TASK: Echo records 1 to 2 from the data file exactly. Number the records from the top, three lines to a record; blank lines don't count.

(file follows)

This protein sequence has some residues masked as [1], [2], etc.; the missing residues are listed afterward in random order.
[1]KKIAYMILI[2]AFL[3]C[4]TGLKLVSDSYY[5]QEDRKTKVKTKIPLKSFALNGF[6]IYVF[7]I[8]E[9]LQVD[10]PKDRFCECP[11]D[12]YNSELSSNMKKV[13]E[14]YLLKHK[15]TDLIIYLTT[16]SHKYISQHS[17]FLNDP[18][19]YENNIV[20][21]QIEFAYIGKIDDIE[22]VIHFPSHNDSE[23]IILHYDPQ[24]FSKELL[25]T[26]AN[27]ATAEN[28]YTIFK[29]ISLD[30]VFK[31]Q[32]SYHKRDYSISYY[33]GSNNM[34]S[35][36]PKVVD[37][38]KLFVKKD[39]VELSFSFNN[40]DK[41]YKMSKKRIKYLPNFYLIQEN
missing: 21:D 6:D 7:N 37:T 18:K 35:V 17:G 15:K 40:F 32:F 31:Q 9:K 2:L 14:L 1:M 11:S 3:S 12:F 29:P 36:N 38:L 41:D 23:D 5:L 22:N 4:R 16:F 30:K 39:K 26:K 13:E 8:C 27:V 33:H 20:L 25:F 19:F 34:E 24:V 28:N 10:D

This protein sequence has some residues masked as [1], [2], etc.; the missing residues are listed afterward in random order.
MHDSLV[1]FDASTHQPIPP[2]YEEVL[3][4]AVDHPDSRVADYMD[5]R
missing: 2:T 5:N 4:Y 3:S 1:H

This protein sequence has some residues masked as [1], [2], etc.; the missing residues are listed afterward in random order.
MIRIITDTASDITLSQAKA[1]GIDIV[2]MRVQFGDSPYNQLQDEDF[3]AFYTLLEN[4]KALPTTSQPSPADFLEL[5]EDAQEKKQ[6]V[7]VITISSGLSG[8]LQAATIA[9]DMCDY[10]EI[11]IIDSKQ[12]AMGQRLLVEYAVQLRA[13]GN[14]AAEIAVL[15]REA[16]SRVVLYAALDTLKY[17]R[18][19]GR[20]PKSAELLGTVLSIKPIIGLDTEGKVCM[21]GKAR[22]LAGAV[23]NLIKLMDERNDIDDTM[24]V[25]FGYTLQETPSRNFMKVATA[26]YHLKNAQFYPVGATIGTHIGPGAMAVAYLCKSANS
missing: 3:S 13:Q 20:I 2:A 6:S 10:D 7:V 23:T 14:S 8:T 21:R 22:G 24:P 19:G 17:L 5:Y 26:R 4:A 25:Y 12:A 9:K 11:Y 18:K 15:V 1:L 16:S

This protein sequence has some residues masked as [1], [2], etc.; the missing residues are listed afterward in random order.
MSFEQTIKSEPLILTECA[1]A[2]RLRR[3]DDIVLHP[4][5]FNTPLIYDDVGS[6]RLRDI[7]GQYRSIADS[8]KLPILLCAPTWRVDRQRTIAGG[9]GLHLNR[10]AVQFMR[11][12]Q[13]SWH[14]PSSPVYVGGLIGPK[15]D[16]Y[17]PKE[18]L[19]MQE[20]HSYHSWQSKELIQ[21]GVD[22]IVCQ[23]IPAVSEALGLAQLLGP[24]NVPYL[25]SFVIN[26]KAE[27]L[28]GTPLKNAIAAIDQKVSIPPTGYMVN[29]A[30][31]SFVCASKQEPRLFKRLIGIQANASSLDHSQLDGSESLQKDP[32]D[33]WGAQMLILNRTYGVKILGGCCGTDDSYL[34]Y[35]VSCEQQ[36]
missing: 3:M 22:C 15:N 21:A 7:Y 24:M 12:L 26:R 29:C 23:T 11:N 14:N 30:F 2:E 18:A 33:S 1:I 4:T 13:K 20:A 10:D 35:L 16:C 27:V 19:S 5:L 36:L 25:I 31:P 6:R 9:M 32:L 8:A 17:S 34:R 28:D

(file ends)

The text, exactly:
This protein sequence has some residues masked as [1], [2], etc.; the missing residues are listed afterward in random order.
[1]KKIAYMILI[2]AFL[3]C[4]TGLKLVSDSYY[5]QEDRKTKVKTKIPLKSFALNGF[6]IYVF[7]I[8]E[9]LQVD[10]PKDRFCECP[11]D[12]YNSELSSNMKKV[13]E[14]YLLKHK[15]TDLIIYLTT[16]SHKYISQHS[17]FLNDP[18][19]YENNIV[20][21]QIEFAYIGKIDDIE[22]VIHFPSHNDSE[23]IILHYDPQ[24]FSKELL[25]T[26]AN[27]ATAEN[28]YTIFK[29]ISLD[30]VFK[31]Q[32]SYHKRDYSISYY[33]GSNNM[34]S[35][36]PKVVD[37][38]KLFVKKD[39]VELSFSFNN[40]DK[41]YKMSKKRIKYLPNFYLIQEN
missing: 21:D 6:D 7:N 37:T 18:K 35:V 17:G 15:K 40:F 32:F 31:Q 9:K 2:L 14:L 1:M 11:S 3:S 12:F 29:P 36:N 38:L 41:D 23:D 5:L 22:N 4:R 16:F 30:K 39:K 26:K 13:E 8:C 27:V 33:H 20:L 25:F 19:F 34:E 24:V 28:N 10:D

This protein sequence has some residues masked as [1], [2], etc.; the missing residues are listed afterward in random order.
MHDSLV[1]FDASTHQPIPP[2]YEEVL[3][4]AVDHPDSRVADYMD[5]R
missing: 2:T 5:N 4:Y 3:S 1:H